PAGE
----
That wasteland can be found in Toledo, OH, which is home to one food truck for every 286,038 residents. Laredo, TX pulled in second-to-last with one for every 241,935 people and Lubbock, TX was third-to-last with one for every 233,740.
Ice Cream Shops: Licensed to Chill
For foodies in search of some truly unique flavor combinations, it can be hard to beat those offered at a good ice cream shop. In places where they’re few and far between, the summer months can be especially long.
Newark, NJ is the most disappointing of cone zones, with one shop for every 39,649 residents. Detroit, MI was second-worst with one for every 32,118 people and San Bernardino, CA was third-worst with one for every 23,668.
Candy Shops: The Sweet Life
Speaking of sweets, they aren’t made anywhere better than at an actual candy shop. These places don’t just sell simple chocolates—foodies can find all sorts of unique flavors, from chili pepper peanut brittle to candied bacon. Their presence can definitely make a city sweeter, just as their absence can leave a sour taste in residents’ mouths.
There was nothing sweet about how St. Petersburg, FL fared in this category, with one candy store for every 81,666 residents. Irving, TX placed second-worst for those who like confections with one shop for every 73,567 people who live there, while St. Paul, MN ranked third with one for every 72,112 people.
Food and Wine Festivals: Sampling Local FlavorWhere do foodies congregate to sample the finest local cuisine and vine-grown beverages? At food and wine festivals. These gatherings are just as much about the food as they are the community, and can often be where foodies are introduced to a new restaurant they’ve never heard of before—or at least thought of reserving a table at. When there are fewer festivals, there are fewer opportunities to try new things.
Detroit, MI has the fewest food and wine festivals per capita, with one for every 655,568 residents. Second-worst is El Paso, TX with one for every 665,568 people there and Mesa, Az, in third-to-last place, has one for every 446,518.
Caterers: Deliciousness Delivered
For this criterion, we went a little unexpected and picked catering companies. Our thought behind this choice is that while serious foodies will certainly cook for smaller gatherings, those who either can’t cook or are faced with especially large groups—like at weddings—are going to want great food without doing any of the work. This is harder to do when there are fewer of these chefs for hire in your town.
St. Petersburg, FL has the smallest concentration of caterers per capita, with one for every 48,999 residents. St. Paul, MN was second-worst with one caterer for every 36,056 people, while Garland, TX was third-worst with one for every 123,152.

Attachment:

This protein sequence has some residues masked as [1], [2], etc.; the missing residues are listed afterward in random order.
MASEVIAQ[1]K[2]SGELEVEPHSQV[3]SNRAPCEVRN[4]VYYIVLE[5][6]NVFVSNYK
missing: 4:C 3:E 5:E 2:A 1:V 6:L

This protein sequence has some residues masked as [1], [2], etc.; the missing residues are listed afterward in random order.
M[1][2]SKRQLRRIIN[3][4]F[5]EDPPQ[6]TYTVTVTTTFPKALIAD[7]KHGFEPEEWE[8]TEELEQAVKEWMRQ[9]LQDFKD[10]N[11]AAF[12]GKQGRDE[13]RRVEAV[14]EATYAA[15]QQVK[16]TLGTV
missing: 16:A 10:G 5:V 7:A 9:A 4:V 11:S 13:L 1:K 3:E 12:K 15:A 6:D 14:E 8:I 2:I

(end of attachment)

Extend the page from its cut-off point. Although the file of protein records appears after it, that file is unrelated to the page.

Gourmet Grocery Stores: Fancy Cookin’
What if you want to eat food prepared with the finest ingredients at home? That’s where gourmet grocery stores come in. They’re where you can get fancy food items to make dishes that rival what you’ll find at the highest-end restaurants. That can be a great thing if you live somewhere without a lot of great restaurants—but what if you also don’t have access to good groceries?
El Paso, TX came in last in this category with one gourmet grocer for every 665,568 residents. Forth Worth, TX was second-worst with one for every 379,369 residents while Arlington, TX was third-worst with one for every 373,698.
Food For Thought
Now we come to the final course, where we leave you with some parting thoughts about our ranking. Basically, if you’re a serious foodie looking for a place to set up your spice rack, San Bernardino might not be it—unless you like ordering food from other cities. As for the plethora of Texas towns on the ranking, we can only imagine that the fine folks of the Lone Star state are simply into home cookin’ of some more simple fare, and like barbecuing their own meat, thank you very much.
On the opposite end of the spectrum from the cities on our ranking, foodies might find themselves right at home in Orlando, FL. Perhaps it’s part of being a major tourist destination that this Sunshine State city ended up being the best place for restaurants, but it’s no slouch in other other criteria, either.
Our best advice, though, is to follow your stomach—except if it’s telling you it needs a double chili cheeseburger with jalapenos and nacho cheese. Trust us, that way madness lies.